(NewsNation) — Days after what officials called a targeted attack on power substations in North Carolina, NewsNation has exclusively obtained a recent federal law enforcement memo that warned of something strikingly similar.
The memo reads in part:
Power companies in Oregon and Washington have reported physical attacks on substations using hand tools, arson, firearms and metal chains possibly in response to an online call for attacks on critical infrastructure. … In recent attacks, criminal actors bypassed security by cutting the fence links, lighting nearby fires, shooting equipment from a distance or throwing objects over the fence and onto equipment.Federal Law Enforcement officials
Officials told NewsNation Tuesday it is too early to know a motive for the gunfire damage that caused widespread power outages in Moore County, North Carolina, but there have been similar cases of vandalism and plots in North Carolina and across the country in recent months.
On Nov. 11, for example, sheriff’s deputies in Jones County, North Carolina, reported that criminal vandalism had caused 12,000 people to lose power for days.
That investigation remains ongoing and authorities say no suspects have been identified or arrested.
In another instance back in February, the Department of Justice secured guilty pleas from three men accused of plotting to shoot substations across the country with powerful rifles.
Federal officials said the defendants were white supremacists and planned to cause millions in damage and social unrest.
Federal authorities have warned of domestic terrorism-related threats to critical infrastructure for years. The Department of Homeland Security renewed that concern in a terrorism alert bulletin issued publicly on Nov. 30.
It reads, in part:
Targets of potential violence include: public gatherings, faith-based institutions, the LGBTQI+ community, schools, racial and religious minorities, government facilities and personnel, U.S. critical infrastructure, the media, and perceived ideological opponents.The Department of Homeland Security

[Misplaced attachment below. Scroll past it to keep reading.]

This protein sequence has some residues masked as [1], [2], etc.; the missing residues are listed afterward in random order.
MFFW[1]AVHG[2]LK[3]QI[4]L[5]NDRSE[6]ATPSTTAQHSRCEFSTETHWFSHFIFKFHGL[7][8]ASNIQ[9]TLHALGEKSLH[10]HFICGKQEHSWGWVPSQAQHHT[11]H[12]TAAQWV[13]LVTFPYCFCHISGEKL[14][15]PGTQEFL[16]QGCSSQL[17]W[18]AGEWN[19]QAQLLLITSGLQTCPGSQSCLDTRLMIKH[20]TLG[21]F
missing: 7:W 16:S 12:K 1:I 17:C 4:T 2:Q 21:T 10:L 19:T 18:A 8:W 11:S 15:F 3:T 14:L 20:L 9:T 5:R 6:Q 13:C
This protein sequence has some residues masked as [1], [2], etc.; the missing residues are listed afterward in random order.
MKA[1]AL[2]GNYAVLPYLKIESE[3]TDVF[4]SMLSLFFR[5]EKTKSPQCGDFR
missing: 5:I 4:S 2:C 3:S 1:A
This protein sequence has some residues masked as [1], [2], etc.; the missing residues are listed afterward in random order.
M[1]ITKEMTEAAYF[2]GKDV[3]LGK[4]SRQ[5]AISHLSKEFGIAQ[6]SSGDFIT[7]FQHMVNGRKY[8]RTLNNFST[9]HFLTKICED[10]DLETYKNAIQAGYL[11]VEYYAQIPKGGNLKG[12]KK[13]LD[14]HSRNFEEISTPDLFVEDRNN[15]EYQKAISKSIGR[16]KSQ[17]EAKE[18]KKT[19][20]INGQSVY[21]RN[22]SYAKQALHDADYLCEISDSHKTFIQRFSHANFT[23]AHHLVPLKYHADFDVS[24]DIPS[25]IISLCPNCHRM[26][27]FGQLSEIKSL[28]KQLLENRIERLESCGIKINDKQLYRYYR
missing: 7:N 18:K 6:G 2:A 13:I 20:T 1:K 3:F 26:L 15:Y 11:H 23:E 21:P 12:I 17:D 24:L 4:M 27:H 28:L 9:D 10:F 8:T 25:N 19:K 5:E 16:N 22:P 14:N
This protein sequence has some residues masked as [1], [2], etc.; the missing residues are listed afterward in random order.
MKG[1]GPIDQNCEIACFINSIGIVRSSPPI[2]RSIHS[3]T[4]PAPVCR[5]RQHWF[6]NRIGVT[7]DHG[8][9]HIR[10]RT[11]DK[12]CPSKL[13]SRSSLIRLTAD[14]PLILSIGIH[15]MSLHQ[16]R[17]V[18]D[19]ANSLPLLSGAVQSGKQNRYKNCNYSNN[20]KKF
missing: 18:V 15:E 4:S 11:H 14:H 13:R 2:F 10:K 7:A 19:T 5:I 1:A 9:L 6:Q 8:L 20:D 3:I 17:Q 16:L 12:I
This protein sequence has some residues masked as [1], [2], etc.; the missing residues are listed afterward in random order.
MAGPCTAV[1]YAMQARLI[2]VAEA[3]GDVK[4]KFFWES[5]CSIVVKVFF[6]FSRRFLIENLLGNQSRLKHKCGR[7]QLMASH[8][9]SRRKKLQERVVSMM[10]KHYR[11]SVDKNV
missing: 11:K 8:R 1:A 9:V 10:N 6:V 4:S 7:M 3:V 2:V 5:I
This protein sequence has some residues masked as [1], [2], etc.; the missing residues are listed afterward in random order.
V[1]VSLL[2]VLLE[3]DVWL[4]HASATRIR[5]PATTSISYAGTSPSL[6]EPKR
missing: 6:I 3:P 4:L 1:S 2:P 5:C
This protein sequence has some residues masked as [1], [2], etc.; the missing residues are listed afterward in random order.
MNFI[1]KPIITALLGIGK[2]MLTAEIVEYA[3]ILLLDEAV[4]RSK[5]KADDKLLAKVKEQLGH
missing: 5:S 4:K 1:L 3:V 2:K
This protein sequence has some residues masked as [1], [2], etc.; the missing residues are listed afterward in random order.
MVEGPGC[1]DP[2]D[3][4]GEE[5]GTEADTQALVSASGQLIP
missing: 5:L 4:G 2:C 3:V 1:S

Officials called the North Carolina outages over the weekend a set of coordinated attacks on power substations.
“It appears to be an intentional, willful and malicious act and the perpetrator will be brought to justice and prosecuted to the fullest extent of the law,” said Sen. Tom Mcinnis, R-N.C.
The outages — at their peak affecting around 45,000 homes — caused residents to lose heat, schools to close and some to turn to charities to cook them food.
“And I said I’m gonna stop out there and get me something to eat. Because eating out of the can all the time just don’t get it,” one North Carolina resident said.
According to The News and Observer of Raleigh, Duke Energy was the company that had its electrical substations damaged, affecting tens of thousands of Moore County residents.
As of Tuesday, about 73% of the more than 47,000 Duke Energy customers served in the county were reportedly still without power.
The company said Tuesday evening it “anticipates having nearly all customers restored by 11:59 p.m. Wednesday.”
Additionally, Moore County Schools announced Tuesday afternoon that schools will be closed Wednesday and Thursday due to the outages.